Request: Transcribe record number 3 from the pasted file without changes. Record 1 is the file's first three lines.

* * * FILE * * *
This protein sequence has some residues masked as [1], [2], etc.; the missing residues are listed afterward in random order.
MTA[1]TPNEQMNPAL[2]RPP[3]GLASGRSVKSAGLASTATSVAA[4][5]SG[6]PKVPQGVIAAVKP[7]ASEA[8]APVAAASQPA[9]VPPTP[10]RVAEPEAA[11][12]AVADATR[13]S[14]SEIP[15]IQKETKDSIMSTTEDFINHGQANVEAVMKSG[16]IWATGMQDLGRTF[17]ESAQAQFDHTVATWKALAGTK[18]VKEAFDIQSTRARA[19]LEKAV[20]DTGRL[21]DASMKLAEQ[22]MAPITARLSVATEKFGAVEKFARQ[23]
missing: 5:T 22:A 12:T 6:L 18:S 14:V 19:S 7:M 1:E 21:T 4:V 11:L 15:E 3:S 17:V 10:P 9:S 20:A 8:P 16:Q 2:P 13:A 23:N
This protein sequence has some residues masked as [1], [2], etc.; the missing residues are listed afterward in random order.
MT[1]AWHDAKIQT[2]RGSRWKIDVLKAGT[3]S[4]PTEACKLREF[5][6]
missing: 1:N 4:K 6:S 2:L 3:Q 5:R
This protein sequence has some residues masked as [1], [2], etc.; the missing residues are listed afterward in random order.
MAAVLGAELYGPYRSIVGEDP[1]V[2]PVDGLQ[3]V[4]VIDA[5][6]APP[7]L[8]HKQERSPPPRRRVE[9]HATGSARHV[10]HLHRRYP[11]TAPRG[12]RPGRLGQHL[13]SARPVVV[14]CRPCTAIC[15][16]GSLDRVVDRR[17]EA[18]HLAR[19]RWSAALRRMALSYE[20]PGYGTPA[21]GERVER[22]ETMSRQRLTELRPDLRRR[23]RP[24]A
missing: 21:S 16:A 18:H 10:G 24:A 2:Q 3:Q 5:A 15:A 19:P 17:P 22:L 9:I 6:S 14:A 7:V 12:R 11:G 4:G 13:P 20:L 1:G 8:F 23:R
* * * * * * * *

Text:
This protein sequence has some residues masked as [1], [2], etc.; the missing residues are listed afterward in random order.
MAAVLGAELYGPYRSIVGEDP[1]V[2]PVDGLQ[3]V[4]VIDA[5][6]APP[7]L[8]HKQERSPPPRRRVE[9]HATGSARHV[10]HLHRRYP[11]TAPRG[12]RPGRLGQHL[13]SARPVVV[14]CRPCTAIC[15][16]GSLDRVVDRR[17]EA[18]HLAR[19]RWSAALRRMALSYE[20]PGYGTPA[21]GERVER[22]ETMSRQRLTELRPDLRRR[23]RP[24]A
missing: 21:S 16:A 18:H 10:G 24:A 2:Q 3:Q 5:A 15:A 19:P 17:P 22:L 9:I 6:S 14:A 7:V 12:R 11:G 4:G 13:P 20:L 1:G 8:F 23:R